Canonbury Brass – warmups – backing tracks

Working through a warmup
Backing music – do you want it or need it?


Obviously, it is not vital to use a backing track for your warmup. It's just a little series of things that you do to get ready to play and you can do them just fine with no backing. Experienced musicians who are warming up before practice or a concert will probably not have a backing.

On the other hand, I always use warmup backings in our lessons at school, and I recommend that you do too, as far as possible. Why? What's it all about?

  • It's more fun. You can add variety to how you approach it and the way that you play, by choosing something to suit your mood.
  • It helps give you a sense of purpose and direction.
  • It helps you feel less embarrassed about making silly noises! They are just part of the routine and you can just get on with it with the music.
  • (You might compare this with exercising to music too … just something that helps carry it along a bit …)
  • It gives you a structure and a time limit - try to fit all the parts of the warmup in against the sections or verses of the backing. They are mostly around two or two-and-a-half minutes long, which is about right for a quick warmup.
  • Some of the backings have other things you can do, like playing a well-known riff or shouting "Oy!"
  • … or improvising a bit - some of them are great to play along to and make your own stuff up. Start with a few easy notes around C or D and see where it takes you. There are no mistakes, only new bits of melody!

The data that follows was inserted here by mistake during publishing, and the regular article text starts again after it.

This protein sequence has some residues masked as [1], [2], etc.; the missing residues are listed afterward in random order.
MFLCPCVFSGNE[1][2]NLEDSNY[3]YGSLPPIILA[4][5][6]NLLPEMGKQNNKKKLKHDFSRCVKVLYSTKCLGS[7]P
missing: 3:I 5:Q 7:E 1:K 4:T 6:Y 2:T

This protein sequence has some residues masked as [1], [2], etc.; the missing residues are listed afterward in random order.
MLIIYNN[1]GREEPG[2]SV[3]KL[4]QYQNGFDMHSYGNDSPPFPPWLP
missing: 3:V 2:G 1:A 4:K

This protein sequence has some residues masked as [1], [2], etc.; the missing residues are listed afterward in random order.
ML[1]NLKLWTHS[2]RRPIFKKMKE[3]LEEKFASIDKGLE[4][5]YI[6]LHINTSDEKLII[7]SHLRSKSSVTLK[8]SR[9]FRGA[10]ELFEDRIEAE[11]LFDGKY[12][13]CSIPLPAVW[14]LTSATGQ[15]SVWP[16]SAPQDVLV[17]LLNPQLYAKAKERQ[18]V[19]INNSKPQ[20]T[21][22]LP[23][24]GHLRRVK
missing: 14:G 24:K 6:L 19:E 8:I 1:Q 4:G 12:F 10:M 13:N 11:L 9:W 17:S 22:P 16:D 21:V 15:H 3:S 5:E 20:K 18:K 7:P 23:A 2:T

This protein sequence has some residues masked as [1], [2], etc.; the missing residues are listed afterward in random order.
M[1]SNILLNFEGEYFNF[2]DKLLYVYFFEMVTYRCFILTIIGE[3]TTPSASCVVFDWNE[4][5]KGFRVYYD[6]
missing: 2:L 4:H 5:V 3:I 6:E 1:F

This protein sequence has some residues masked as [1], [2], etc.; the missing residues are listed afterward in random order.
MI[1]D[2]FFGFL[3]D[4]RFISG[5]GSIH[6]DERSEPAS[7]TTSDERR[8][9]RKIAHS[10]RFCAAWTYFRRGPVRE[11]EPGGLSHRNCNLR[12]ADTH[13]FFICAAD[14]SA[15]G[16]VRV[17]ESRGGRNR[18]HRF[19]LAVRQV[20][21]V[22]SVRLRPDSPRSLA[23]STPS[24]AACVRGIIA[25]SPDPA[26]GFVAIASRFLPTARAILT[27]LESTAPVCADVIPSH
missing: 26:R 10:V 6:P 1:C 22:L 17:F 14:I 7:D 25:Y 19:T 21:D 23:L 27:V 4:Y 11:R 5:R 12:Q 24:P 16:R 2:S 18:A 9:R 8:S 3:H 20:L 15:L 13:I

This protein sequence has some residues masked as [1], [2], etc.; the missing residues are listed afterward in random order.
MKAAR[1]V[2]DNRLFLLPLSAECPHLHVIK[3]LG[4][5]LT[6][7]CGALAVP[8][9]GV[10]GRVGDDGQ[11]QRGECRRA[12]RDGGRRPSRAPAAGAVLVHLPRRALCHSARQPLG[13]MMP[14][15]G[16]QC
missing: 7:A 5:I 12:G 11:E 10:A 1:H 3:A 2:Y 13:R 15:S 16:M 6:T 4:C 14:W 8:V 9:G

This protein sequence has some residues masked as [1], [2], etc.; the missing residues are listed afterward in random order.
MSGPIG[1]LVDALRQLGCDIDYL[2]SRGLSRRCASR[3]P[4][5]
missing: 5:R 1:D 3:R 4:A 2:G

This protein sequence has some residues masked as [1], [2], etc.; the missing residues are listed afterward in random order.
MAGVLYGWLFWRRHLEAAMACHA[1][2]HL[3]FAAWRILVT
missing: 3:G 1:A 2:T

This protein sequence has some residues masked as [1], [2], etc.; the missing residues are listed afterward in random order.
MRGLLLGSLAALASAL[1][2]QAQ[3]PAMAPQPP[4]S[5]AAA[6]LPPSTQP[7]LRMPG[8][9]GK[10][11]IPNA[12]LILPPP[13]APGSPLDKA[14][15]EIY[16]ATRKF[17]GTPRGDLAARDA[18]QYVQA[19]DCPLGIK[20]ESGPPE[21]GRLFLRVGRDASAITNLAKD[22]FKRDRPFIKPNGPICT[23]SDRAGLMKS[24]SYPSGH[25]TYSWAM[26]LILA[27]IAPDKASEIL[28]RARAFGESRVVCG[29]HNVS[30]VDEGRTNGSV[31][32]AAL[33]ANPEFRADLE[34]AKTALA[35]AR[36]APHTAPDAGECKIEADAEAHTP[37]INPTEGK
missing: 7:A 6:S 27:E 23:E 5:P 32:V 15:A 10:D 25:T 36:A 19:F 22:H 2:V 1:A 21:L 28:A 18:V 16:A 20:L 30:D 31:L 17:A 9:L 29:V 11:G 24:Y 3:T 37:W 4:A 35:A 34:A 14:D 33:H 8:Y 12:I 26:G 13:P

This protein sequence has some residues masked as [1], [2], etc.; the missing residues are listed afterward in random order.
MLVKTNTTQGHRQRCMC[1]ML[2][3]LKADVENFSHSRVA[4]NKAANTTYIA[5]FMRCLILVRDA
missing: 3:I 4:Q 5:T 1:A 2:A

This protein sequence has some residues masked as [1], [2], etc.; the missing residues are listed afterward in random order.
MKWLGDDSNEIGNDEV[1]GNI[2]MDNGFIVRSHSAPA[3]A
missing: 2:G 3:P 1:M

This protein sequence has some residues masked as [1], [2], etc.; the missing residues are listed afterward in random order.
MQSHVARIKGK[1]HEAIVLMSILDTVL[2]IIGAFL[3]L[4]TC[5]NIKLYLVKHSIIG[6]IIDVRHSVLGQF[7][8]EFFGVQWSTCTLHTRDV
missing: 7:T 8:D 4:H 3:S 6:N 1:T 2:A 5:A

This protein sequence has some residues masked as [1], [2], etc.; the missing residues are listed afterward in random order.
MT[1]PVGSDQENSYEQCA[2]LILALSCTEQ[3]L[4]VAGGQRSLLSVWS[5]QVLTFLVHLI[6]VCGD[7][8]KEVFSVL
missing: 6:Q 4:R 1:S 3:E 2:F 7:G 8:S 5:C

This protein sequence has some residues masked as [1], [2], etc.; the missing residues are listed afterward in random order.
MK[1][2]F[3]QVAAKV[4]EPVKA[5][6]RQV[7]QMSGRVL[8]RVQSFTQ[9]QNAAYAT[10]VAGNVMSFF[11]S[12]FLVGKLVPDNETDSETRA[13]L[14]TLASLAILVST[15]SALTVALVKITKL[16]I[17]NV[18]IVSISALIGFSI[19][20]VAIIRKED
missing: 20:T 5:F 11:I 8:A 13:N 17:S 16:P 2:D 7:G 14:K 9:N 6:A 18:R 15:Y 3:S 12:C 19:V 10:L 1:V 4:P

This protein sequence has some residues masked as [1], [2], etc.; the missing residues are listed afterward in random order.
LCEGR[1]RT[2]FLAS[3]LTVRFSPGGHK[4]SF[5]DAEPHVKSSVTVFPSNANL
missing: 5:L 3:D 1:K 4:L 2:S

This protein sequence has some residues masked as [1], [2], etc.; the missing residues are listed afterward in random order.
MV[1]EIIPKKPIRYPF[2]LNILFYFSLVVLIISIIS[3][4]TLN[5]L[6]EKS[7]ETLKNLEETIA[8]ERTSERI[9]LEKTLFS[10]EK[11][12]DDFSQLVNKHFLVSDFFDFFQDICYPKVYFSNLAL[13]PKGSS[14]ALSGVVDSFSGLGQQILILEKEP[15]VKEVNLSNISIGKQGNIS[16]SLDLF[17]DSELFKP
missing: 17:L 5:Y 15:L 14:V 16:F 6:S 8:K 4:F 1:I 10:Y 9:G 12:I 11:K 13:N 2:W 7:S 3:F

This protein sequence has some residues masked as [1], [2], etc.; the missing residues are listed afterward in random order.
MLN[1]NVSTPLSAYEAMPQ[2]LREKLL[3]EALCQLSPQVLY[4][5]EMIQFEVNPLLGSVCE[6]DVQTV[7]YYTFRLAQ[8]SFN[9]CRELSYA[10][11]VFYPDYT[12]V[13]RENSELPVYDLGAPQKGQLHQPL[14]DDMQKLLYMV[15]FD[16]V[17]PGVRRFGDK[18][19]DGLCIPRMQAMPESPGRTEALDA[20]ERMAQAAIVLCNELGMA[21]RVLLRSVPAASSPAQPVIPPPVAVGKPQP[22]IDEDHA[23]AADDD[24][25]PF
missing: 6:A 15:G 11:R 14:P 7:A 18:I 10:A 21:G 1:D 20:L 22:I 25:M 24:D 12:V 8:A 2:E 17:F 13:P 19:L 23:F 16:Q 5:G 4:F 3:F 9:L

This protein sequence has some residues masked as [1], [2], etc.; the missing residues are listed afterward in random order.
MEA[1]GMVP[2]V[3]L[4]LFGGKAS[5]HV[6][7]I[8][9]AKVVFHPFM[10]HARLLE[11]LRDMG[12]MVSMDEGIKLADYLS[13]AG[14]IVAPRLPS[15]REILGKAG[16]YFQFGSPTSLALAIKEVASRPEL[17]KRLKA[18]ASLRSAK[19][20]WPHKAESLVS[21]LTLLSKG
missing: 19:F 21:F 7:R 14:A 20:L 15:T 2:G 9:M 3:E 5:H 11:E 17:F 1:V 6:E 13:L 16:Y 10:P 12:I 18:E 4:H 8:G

• If you are playing with others, even one other you can use the backing to help you do a call and response thing. Just start with two Cs - you play, they copy. Three Cs. C C D … whatever! It is an amazing amount of fun, and good for your playing and your ears.
  • I can make more warmup backings! You probably remember that at the moment we have 15 cards to choose from - yellow, red and orange, to lots of 6 and a 3. I did say that I would eventually expand this to 24 in all - 4 lots of 6. Is there something you would like me to try to make for you?
  • Remember our warmups are often based on tunes but we don't usually hear the tune itself - really we just want the chords to use as a framework.   
  • A lot of professional players would warm up for longer than this and do a lot more exercises. But we are not pro players and we are just trying to get to a comfortable, ready place to work.
  • I was taught the basics of this warmup by a very top jazz trumpet player, Bobby Shew. He seems to have done OK!
  • Bobby's feeling was that you don't need to warm up for hours (and, indeed, we cannot when we are trying to start a 25-minute lesson!) so you just need to do the minimum to get back to where it felt good when you last played comfortably and then stopped - like, yesterday! 
  • Have fun, enjoy, warm up, play.  


You can go to the main Warmups page by clicking this link.
Warmup navigation: Using backing music – Horsey flaps – Buzzy lips – Mouthpiece buzz
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